Will a “confidentiality clause” protect me?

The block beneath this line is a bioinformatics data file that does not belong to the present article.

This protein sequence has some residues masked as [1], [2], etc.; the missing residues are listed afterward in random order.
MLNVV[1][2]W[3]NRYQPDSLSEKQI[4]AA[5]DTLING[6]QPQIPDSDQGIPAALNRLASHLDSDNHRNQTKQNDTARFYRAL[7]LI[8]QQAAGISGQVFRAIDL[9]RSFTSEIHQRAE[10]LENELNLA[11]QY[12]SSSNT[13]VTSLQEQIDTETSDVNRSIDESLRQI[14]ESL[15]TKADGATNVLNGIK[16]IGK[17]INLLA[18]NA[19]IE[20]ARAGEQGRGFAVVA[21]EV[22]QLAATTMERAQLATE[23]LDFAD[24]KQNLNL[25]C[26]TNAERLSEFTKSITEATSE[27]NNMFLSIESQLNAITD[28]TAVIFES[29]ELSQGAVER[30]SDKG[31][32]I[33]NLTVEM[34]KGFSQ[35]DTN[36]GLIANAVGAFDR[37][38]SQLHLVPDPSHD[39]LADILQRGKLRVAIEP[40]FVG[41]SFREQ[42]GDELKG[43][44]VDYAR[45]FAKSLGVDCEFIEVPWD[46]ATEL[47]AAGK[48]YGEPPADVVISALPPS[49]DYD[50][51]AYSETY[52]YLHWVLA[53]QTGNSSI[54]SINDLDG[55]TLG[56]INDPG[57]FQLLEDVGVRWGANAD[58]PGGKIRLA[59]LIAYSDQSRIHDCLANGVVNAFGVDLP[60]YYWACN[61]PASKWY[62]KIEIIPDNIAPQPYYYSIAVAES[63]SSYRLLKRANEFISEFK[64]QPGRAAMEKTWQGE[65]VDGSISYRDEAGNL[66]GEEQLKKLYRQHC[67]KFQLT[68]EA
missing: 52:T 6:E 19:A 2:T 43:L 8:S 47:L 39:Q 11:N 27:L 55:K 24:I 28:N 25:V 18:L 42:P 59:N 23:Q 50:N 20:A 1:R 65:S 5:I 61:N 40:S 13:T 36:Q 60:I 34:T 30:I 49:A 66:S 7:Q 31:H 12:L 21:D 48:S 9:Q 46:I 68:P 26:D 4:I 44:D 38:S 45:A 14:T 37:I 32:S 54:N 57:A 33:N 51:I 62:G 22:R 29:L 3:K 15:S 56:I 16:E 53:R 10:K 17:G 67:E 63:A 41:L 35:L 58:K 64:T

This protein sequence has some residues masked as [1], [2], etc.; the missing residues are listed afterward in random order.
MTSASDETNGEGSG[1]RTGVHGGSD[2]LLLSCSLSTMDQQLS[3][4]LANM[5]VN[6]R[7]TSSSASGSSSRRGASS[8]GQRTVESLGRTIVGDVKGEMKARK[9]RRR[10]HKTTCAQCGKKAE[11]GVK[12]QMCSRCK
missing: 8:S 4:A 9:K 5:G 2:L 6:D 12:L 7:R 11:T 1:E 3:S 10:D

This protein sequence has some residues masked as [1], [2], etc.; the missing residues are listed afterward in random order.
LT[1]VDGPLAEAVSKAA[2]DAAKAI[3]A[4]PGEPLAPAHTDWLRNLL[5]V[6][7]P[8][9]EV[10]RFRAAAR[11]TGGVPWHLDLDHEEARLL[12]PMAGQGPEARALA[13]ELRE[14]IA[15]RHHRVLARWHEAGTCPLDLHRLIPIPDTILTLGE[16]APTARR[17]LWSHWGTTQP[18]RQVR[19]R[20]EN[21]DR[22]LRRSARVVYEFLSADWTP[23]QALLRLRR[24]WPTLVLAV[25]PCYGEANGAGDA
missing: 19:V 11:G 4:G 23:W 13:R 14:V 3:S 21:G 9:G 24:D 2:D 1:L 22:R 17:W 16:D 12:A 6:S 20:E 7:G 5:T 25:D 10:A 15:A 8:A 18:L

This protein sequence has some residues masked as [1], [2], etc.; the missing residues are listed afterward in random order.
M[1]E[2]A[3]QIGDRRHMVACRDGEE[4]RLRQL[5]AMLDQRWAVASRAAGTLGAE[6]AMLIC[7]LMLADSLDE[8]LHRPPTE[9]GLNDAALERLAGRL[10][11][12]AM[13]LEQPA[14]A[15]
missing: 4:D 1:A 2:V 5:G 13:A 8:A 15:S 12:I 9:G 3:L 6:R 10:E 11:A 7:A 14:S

Maybe, maybe not.  To be sure, if you are settling a controversial matter, you may well want to insert a confidentiality clause in the settlement agreement. Such a clause would say that the parties will confine knowledge of the settlement to themselves and will not disclose the details to third parties  But note:  the clause by itself will not be an absolute guarantee of secrecy.  If the case involves a public employee, a public agency, or a public issue, the details may be of interest to a newspaper or to the taxpayers who may well have a right to learn the facts.  If the confidentially clause is challenged in court, it will be weighed against the public’s “right to know.”  The case law in some instances indicates that confidentiality clauses are void as against public policy in certain cases, especially where persons are obligated to report wrongdoing to other administrative agencies (i.e., when a school superintendent has an obligation to report misconduct to the Commission on Teacher Credentialing).  So while it is indeed helpful to have a confidentiality clause, there is no guarantee it will have the effect of keeping the settlement behind closed doors. (Relevant case law:  Sanchez v. County of San Bernardino, 176 Cal.App.4th 516 (2009);  BRV v. Superior Court, 143 Cal.App.4th 742 (2006); Cariveau v. Halferty, 83 Cal.App.4th 126 (2000); Picton v. Anderson Union High School Dist., 50 Cal.App.4th 726 (1996).)

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